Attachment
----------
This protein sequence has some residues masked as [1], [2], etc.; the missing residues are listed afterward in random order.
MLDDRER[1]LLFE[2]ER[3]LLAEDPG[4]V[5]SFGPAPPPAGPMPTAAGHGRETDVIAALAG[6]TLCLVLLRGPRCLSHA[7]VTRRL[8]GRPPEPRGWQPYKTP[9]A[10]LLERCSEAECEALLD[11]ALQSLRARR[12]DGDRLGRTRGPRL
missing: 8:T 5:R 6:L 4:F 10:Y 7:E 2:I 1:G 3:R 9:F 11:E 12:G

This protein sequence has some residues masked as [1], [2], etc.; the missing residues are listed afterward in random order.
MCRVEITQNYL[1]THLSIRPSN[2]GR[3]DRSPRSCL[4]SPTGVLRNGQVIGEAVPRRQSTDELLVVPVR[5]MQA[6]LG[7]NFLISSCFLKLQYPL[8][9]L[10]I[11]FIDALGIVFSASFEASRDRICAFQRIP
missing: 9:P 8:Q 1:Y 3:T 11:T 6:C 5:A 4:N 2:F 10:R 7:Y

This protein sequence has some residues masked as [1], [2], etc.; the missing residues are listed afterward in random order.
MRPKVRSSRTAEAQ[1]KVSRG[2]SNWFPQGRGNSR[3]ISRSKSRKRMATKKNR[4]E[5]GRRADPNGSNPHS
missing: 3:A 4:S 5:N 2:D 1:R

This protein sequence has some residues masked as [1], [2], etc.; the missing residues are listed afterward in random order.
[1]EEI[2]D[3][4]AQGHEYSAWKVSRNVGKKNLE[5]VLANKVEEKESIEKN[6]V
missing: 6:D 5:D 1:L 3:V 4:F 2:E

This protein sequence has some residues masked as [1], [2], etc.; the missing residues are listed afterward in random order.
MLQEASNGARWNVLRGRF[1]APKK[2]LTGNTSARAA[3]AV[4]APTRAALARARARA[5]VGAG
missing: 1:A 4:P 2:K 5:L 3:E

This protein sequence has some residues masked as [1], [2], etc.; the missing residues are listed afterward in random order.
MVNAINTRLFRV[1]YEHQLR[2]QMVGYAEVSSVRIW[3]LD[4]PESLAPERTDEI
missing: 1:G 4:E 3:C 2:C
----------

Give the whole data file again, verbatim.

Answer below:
This protein sequence has some residues masked as [1], [2], etc.; the missing residues are listed afterward in random order.
MLDDRER[1]LLFE[2]ER[3]LLAEDPG[4]V[5]SFGPAPPPAGPMPTAAGHGRETDVIAALAG[6]TLCLVLLRGPRCLSHA[7]VTRRL[8]GRPPEPRGWQPYKTP[9]A[10]LLERCSEAECEALLD[11]ALQSLRARR[12]DGDRLGRTRGPRL
missing: 8:T 5:R 6:L 4:F 10:Y 7:E 2:I 1:G 3:R 9:F 11:E 12:G

This protein sequence has some residues masked as [1], [2], etc.; the missing residues are listed afterward in random order.
MCRVEITQNYL[1]THLSIRPSN[2]GR[3]DRSPRSCL[4]SPTGVLRNGQVIGEAVPRRQSTDELLVVPVR[5]MQA[6]LG[7]NFLISSCFLKLQYPL[8][9]L[10]I[11]FIDALGIVFSASFEASRDRICAFQRIP
missing: 9:P 8:Q 1:Y 3:T 11:T 6:C 5:A 4:N 2:F 10:R 7:Y

This protein sequence has some residues masked as [1], [2], etc.; the missing residues are listed afterward in random order.
MRPKVRSSRTAEAQ[1]KVSRG[2]SNWFPQGRGNSR[3]ISRSKSRKRMATKKNR[4]E[5]GRRADPNGSNPHS
missing: 3:A 4:S 5:N 2:D 1:R

This protein sequence has some residues masked as [1], [2], etc.; the missing residues are listed afterward in random order.
[1]EEI[2]D[3][4]AQGHEYSAWKVSRNVGKKNLE[5]VLANKVEEKESIEKN[6]V
missing: 6:D 5:D 1:L 3:V 4:F 2:E

This protein sequence has some residues masked as [1], [2], etc.; the missing residues are listed afterward in random order.
MLQEASNGARWNVLRGRF[1]APKK[2]LTGNTSARAA[3]AV[4]APTRAALARARARA[5]VGAG
missing: 1:A 4:P 2:K 5:L 3:E

This protein sequence has some residues masked as [1], [2], etc.; the missing residues are listed afterward in random order.
MVNAINTRLFRV[1]YEHQLR[2]QMVGYAEVSSVRIW[3]LD[4]PESLAPERTDEI
missing: 1:G 4:E 3:C 2:C